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Http Clients and Azure Blob Storage

Monday, March 31, 2014

Although Azure Blob storage has a formal API that you can use from C#, Node, and many other environments, behind it all is a simple HTTP API. For example, with .NET you can use HttpClient to PUT a new blob into storage.

private readonly HttpClient _client = new HttpClient();
private readonly string _url = "https://pathtoblob";

public async Task WriteBlobStringAsync(string data)
    var content = new StringContent("Hello from C#");
    content.Headers.Add("x-ms-blob-type", "BlockBlob");

    var response = await _client.PutAsync(_url, content);

The same can be done with Node using request.

var request = require('request');

var options = {
    url: 'https://bitmask.blob.core.windows.net/test/readme.txt?…',
    body: "Hello from Node",
    method: 'PUT',
    headers: {
        'x-ms-blob-type': 'BlockBlob'

var processResponse = function(error, response) {
    if (error) {
        console.log('error: ' + error);
    } else {
        console.log('response: ' + response.statusMessage);
        console.log('etag: ' + response.headers.etag);

request(options, processResponse);

You could also manage an upload using Node’s https module, but https is a low level API and you’d have to manage many small details, like the Content-Length header.

Uploads and Shared Access Signatures

Both these code examples expect to use URLs with Shared Access Signatures in the query string, so there is no need to know the storage account access keys or manage authorization headers. Shared access signatures allow you to grant access to various storage features in a granular fashion. There is a good overview of SAS on the Azure web site.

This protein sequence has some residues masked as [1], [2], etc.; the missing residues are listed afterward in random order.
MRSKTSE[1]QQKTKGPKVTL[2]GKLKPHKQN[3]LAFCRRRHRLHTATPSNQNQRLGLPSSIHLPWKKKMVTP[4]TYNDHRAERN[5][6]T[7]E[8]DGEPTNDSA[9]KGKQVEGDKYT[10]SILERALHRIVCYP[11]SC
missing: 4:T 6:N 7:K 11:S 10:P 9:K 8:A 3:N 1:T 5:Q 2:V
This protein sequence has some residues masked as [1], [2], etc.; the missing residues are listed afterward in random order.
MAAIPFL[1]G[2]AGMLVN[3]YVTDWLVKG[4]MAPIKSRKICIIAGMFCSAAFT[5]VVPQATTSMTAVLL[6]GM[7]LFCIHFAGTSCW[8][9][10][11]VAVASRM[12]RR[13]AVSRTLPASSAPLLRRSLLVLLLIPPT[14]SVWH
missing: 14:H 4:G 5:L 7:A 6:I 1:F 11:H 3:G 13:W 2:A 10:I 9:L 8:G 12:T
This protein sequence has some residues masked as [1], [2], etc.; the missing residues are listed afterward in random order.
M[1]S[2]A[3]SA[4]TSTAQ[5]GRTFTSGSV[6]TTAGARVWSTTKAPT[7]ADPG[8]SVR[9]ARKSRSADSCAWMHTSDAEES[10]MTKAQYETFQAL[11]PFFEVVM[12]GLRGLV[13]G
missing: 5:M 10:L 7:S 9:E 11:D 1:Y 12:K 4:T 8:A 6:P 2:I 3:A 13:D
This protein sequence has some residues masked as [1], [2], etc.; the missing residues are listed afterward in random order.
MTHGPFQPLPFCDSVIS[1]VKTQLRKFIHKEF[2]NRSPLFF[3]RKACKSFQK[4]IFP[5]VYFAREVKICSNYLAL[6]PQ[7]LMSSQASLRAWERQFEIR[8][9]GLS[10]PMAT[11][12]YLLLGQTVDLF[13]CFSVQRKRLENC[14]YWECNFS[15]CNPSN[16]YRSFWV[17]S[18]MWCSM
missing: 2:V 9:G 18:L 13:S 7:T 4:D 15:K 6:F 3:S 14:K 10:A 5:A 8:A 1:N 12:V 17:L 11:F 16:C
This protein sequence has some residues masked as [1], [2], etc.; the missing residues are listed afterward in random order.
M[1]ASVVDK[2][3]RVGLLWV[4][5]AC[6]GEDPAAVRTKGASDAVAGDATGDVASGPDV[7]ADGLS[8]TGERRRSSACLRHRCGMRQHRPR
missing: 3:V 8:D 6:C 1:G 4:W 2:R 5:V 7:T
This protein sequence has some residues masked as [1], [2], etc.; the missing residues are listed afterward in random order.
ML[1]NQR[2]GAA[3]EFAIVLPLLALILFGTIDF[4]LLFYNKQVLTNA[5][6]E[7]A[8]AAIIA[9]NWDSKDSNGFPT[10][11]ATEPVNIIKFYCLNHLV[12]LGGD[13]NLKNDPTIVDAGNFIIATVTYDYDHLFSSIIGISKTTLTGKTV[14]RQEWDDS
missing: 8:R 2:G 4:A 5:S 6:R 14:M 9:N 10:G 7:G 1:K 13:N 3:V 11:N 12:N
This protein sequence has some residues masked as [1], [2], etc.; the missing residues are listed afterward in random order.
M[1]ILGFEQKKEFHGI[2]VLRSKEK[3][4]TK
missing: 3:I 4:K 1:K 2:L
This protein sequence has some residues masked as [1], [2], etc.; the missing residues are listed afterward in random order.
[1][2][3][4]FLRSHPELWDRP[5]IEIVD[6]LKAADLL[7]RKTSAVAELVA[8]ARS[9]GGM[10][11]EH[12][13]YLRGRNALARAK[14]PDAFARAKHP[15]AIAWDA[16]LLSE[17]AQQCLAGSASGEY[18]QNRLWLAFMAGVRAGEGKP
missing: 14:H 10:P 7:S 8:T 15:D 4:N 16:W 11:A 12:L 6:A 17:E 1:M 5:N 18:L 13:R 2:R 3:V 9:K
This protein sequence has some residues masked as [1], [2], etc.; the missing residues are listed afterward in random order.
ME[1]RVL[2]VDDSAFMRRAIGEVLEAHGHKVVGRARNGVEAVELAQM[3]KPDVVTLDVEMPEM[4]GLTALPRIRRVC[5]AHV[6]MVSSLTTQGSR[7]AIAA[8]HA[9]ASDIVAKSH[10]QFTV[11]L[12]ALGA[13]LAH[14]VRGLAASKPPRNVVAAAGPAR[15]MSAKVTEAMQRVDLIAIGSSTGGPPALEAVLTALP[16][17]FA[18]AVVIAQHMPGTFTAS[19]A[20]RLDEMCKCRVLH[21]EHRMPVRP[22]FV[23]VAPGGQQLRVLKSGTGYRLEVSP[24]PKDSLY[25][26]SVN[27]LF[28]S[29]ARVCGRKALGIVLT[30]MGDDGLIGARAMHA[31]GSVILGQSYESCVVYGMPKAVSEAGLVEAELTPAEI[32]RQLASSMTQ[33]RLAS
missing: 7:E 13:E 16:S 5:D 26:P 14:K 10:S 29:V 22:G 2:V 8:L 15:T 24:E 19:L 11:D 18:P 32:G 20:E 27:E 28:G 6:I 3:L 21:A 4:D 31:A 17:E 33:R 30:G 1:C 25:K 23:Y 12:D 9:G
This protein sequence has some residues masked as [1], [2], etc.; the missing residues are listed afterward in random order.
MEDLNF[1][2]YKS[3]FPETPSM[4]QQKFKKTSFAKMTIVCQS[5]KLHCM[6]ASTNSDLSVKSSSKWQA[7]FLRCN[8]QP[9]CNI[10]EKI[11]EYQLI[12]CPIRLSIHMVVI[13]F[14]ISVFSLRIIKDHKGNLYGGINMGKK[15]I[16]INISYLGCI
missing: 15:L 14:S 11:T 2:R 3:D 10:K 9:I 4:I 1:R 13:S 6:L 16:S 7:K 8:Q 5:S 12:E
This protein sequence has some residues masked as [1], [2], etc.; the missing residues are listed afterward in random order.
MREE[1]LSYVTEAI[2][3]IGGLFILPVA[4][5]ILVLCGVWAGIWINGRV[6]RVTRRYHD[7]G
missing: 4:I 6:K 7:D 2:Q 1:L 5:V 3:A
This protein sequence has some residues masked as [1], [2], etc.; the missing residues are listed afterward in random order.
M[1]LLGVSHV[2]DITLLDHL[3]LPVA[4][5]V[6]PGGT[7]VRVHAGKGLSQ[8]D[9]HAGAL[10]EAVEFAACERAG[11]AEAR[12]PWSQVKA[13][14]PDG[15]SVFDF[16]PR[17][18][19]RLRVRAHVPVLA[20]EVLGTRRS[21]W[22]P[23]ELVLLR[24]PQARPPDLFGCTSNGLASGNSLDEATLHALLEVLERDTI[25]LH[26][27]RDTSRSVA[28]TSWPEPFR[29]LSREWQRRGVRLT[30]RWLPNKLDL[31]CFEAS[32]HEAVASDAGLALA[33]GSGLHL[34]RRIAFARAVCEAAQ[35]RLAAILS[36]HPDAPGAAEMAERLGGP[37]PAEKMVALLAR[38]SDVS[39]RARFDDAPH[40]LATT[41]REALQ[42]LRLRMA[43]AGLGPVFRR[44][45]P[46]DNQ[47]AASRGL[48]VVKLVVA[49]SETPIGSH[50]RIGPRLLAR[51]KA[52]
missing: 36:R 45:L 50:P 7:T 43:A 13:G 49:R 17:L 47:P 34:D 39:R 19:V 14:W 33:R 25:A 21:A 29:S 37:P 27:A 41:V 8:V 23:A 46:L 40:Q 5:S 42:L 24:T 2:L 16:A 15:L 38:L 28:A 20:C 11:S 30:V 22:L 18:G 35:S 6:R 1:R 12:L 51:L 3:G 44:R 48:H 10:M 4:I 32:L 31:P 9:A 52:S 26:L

As an example, the following C# code will create a SAS for a “readme.txt” file in the “test” storage container. The SAS is good for ~4 hours and grants someone read and write privileges on the readme.txt blob. Note that the readme.txt blob does not have to exist before the code creates the SAS.

var storageAccount = CloudStorageAccount.Parse(
var blobClient = storageAccount.CreateCloudBlobClient();
var container = blobClient.GetContainerReference("test");

var blob = container.GetBlockBlobReference("readme.txt");
var sasConstraints = new SharedAccessBlobPolicy
    SharedAccessStartTime = DateTime.UtcNow.AddMinutes(-15),
    SharedAccessExpiryTime = DateTime.UtcNow.AddHours(4),
    Permissions = SharedAccessBlobPermissions.Read | SharedAccessBlobPermissions.Write
string sasBlobToken = blob.GetSharedAccessSignature(sasConstraints);
return blob.Uri + sasBlobToken;

The SAS combined with the blob URL will look like:


The SAS can be handed to clients who can now directly access storage instead of streaming data through your application as an intermediary.  The example here is what Azure calls an Ad hoc SAS, because all of the details, like the permissions and expiry time are in the URL itself.

Gravatar trailmax Monday, March 31, 2014
Manual uploads work like that as long as you upload small amounts. As soon as you try to save more than 64Mb, complexity sky-rockets: you need to chunk the content into 4Mb parts, track their uploads separately and then glue the parts together on the blob-storage. I had a go on that a while ago, gave up and moved back to the official client for C#: http://tech.trailmax.info/2014/01/uploading-large-files-to-azure-blob-storage-through-rest-api/
Gravatar scott Monday, March 31, 2014
Good point, thank you trailmax.
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